Electromagnetic compatibility gets easier

The European Commission has recently proposed revising the European Directive on the electromagnetic compatibility of electrical and electronic equipment.

European legislation on electromagnetic compatibility (Directive 89/336/EEC, the ‘EMC Directive’) lays down common requirements intended to limit interference among all electric and electronic equipment such as domestic appliances, audio-video appliances and computer equipment placed on the market in the European Union.

The purpose of the revision is to simplify the regulatory procedures for manufacturers (abolition of some procedures, reduction of costs), while increasing information and documentation on products to provide additional means of control for inspection authorities (easier traceability of products).

As before, however, manufacturers will still be able to rely on harmonised European standards for certification of their products and CE marking.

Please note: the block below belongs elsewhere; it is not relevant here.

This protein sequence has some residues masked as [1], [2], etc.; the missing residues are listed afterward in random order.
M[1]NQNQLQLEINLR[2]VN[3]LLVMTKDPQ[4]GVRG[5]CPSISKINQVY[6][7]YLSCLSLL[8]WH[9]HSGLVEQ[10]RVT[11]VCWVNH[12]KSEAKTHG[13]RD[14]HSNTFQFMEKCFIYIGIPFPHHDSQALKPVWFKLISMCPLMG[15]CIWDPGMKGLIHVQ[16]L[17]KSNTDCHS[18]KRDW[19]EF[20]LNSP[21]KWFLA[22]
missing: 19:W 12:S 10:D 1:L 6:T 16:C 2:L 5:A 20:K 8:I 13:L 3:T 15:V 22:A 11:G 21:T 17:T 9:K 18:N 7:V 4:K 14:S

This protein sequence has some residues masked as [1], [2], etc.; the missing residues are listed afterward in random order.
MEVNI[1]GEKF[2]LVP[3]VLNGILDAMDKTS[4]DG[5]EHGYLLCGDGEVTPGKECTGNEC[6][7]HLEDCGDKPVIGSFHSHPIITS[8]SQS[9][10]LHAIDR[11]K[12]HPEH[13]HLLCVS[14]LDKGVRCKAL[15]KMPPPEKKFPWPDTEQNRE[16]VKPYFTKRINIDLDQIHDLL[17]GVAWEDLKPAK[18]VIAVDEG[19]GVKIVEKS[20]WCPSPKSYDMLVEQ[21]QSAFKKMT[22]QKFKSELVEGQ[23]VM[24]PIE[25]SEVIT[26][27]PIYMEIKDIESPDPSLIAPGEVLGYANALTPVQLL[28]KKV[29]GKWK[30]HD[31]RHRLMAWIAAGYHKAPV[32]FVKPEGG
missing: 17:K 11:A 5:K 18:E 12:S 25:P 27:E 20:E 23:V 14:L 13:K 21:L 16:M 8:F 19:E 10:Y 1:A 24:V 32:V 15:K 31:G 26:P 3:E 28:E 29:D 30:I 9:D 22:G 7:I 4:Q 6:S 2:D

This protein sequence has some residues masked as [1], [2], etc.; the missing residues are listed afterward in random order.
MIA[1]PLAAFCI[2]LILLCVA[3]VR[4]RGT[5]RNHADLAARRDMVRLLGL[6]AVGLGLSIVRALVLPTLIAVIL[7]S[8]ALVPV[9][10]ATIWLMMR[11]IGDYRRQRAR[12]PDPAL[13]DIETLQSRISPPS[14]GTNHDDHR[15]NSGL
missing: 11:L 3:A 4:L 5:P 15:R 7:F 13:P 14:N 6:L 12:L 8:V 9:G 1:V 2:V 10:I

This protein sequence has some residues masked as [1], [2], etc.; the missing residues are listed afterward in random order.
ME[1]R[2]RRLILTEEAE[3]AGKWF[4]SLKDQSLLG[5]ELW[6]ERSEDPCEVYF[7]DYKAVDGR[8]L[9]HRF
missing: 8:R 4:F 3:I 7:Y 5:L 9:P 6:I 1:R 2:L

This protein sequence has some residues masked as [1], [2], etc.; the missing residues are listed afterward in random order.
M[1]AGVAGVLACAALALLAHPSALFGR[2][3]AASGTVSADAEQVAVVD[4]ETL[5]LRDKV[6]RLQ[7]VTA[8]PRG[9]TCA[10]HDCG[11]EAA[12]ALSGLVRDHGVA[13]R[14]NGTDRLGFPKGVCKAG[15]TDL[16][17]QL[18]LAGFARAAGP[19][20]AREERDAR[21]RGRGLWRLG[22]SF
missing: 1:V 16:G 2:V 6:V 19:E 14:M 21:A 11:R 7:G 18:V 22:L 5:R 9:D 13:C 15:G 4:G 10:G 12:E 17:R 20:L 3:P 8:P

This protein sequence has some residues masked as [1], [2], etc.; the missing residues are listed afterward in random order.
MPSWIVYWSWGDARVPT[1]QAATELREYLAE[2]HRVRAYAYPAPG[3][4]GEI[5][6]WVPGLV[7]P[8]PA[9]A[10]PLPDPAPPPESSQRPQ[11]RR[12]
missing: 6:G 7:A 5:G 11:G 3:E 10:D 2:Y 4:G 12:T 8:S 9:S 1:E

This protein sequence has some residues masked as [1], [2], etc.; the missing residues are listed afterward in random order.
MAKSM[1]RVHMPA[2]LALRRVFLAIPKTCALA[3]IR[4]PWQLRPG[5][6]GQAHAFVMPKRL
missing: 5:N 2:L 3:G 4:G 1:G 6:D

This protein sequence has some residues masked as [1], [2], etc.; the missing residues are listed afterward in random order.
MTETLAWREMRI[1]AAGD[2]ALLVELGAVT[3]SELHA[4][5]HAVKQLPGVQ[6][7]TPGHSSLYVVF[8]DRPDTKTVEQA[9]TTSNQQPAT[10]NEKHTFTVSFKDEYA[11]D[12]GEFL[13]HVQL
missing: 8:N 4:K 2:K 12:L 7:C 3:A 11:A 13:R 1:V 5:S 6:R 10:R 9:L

Key features of the revised Directive include simplified conformity procedures. The existing Directive contains three conformity assessment procedures. Two of these require the mandatory involvement of an independent inspection and verification body. The revised text abolishes this requirement and makes manufacturers solely responsible for establishing the conformity of their products and for CE marking.

There are also stricter requirements concerning information and documentation. The revised Directive requires manufacturers or their agents to provide inspection authorities with additional means of control, such as clear identification of a product (type, serial number, etc) and an indication of the name and address of the manufacturer or his agent and, if necessary, of the importer established in the territory of the European Union.

The 1989 EMC Directive has been mandatory throughout the European Union since January 1 1996.

Details of the Directive can be found at:


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